From the cost of living, to prime ministers being afraid of the media, British Conservatives and members of the public had differing opinions on what the biggest challenges facing the country were as the UK’s ruling party conference entered its penultimate day on Tuesday, Oct. 4.
Conservative Party members gathered in Birmingham for the party’s annual conference as Prime Minister Liz Truss was forced into a humiliating U-turn after less than a month in power, reversing a cut to the highest rate of income tax that helped spark turmoil in financial markets.
Within the conference building, many said they thought the policy was sound but some questioned the delivery. Outside the conference, many people said they opposed what they saw as a tax cut that favoured the rich.
Finance minister Kwasi Kwarteng said the decision to scrap the top rate tax cut had been taken with “some humility and contrition” after his party’s lawmakers reacted with alarm to a move that favoured the rich during an economic downturn.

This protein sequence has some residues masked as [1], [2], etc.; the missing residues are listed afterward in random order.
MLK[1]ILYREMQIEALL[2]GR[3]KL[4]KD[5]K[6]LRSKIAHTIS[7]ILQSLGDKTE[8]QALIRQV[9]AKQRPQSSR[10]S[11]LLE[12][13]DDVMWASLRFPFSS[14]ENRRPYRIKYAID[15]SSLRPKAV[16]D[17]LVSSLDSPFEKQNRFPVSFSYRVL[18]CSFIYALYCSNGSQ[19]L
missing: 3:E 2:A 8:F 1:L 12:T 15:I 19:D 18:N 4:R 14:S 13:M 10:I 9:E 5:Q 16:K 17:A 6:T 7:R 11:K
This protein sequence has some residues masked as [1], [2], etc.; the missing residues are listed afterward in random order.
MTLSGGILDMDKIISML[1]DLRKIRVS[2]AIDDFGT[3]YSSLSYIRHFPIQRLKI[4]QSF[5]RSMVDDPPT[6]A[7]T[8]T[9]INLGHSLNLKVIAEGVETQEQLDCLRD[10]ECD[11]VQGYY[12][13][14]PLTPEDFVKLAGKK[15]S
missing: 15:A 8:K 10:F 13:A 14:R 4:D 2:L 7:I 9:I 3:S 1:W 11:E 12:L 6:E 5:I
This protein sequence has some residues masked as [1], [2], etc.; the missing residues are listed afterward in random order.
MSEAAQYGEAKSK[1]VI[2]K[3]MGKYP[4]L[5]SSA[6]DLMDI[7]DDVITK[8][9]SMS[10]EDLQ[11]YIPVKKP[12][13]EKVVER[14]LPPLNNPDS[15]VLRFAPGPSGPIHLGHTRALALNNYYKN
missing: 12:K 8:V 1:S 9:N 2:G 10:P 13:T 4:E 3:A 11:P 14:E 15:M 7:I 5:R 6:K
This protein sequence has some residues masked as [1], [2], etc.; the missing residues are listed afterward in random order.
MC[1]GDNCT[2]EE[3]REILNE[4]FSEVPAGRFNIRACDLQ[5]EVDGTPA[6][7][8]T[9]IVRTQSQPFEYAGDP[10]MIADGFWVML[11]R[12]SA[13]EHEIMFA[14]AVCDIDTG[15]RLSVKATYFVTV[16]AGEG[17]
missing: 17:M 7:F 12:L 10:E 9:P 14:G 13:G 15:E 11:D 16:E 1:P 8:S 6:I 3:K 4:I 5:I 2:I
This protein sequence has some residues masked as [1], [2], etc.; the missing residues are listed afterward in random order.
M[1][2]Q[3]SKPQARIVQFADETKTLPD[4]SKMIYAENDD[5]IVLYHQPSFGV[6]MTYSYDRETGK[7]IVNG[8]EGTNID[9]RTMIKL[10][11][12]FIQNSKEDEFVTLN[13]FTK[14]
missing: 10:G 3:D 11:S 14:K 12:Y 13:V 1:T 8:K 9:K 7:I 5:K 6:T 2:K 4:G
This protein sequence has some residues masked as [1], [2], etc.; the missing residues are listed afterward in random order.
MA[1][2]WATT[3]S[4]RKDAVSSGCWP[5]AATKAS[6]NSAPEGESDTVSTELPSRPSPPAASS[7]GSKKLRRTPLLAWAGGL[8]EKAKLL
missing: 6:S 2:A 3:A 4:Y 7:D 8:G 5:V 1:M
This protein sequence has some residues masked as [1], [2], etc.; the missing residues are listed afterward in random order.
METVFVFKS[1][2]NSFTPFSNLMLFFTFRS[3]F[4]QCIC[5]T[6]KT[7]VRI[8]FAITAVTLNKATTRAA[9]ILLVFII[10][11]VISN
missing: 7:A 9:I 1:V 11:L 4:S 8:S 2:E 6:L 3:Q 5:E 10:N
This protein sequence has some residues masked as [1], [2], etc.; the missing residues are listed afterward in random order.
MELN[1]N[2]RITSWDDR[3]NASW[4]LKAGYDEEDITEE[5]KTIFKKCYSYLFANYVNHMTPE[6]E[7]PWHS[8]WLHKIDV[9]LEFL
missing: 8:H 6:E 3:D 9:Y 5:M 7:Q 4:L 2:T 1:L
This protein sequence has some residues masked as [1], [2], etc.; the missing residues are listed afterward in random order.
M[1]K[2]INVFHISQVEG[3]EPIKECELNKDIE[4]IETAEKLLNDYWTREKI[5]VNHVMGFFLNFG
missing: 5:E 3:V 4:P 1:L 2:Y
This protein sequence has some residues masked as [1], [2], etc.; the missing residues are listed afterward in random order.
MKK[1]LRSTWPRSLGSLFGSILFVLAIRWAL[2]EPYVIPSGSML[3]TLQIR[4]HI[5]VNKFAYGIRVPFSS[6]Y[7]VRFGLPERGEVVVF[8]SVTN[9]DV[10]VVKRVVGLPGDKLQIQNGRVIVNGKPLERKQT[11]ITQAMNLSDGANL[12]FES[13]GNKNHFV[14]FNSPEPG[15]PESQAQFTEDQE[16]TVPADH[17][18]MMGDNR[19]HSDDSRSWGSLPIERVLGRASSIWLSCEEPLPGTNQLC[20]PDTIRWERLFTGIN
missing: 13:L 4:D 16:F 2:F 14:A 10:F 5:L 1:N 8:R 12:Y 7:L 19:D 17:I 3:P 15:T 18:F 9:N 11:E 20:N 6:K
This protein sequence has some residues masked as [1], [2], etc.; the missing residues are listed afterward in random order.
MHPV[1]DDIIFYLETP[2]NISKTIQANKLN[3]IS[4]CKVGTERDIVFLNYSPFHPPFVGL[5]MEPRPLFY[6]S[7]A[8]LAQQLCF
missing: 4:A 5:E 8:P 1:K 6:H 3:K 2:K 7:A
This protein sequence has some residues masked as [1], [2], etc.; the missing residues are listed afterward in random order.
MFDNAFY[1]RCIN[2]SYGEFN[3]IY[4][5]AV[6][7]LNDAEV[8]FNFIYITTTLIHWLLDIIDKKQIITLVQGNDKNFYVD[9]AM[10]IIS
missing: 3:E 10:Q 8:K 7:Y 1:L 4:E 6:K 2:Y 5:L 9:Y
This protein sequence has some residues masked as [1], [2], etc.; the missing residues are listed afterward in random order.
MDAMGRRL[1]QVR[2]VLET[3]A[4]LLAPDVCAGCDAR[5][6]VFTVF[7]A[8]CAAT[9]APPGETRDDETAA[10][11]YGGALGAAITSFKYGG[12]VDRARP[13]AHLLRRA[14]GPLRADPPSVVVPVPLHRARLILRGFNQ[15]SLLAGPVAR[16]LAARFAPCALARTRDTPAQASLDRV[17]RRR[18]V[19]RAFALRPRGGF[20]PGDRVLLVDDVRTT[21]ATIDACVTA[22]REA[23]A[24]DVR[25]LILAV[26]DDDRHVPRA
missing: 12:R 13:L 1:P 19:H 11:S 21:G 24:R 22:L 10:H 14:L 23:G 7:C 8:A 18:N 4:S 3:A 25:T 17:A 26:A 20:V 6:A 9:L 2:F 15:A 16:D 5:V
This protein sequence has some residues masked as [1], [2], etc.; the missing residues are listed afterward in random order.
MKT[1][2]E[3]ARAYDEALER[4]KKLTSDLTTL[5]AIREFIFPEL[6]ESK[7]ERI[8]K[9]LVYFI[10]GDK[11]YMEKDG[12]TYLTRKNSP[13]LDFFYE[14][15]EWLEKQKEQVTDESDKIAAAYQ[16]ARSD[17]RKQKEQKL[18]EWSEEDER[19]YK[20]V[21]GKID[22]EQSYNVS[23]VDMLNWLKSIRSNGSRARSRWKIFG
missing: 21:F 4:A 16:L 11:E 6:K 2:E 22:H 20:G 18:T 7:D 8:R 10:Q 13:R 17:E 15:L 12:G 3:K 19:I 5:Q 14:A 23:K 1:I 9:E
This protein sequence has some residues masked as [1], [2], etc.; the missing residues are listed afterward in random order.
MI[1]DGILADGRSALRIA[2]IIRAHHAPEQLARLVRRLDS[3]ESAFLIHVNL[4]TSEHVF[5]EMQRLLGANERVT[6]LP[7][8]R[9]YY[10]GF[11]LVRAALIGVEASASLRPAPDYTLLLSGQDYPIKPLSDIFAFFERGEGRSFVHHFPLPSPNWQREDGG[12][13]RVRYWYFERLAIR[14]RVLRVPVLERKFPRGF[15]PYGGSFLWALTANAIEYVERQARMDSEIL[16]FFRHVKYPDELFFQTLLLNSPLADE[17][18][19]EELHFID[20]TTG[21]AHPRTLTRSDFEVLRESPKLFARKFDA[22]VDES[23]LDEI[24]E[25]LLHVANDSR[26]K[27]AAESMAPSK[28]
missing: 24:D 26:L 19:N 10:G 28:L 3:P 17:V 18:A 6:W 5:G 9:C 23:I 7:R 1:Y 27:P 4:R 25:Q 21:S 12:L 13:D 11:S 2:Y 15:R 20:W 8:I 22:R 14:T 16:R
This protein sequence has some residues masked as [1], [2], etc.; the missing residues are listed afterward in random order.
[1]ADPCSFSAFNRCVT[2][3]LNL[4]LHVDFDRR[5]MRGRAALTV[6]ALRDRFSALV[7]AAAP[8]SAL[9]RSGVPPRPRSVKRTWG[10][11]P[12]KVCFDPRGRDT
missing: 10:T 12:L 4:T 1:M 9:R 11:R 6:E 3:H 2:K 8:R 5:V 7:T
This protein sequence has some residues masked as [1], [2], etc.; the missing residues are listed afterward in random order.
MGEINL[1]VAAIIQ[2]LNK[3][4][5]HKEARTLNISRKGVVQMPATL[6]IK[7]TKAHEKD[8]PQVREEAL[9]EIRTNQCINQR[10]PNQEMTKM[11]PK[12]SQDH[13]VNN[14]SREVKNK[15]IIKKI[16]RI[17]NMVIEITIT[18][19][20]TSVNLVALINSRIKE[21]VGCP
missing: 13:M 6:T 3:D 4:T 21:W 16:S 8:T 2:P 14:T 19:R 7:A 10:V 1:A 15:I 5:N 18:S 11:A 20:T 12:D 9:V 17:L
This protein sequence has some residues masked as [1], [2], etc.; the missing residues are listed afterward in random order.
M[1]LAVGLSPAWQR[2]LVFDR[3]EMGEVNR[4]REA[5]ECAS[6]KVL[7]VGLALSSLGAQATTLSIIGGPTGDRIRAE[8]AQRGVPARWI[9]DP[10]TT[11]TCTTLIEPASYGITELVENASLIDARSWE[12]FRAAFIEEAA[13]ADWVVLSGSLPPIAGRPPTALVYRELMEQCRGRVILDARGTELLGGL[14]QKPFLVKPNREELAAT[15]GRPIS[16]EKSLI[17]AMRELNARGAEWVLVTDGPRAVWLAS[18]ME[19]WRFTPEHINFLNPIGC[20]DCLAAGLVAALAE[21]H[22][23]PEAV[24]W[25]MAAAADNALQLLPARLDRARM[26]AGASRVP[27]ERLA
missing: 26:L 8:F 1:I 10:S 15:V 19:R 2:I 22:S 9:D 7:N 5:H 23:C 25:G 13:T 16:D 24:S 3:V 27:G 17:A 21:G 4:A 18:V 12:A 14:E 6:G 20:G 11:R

There were some points of agreement though, with people both inside and outside the conference saying they thought polarization itself and a lack of understanding of the viewpoints of others was a problem.
“I feel like things would be a lot better if people just understood, talked, and loved more. I think that would be a lot better” said Mahdei Ahmed, a student.
By Reuters. (Natalie Thomas, Lisa Giles-Keddie, Sophia Wang)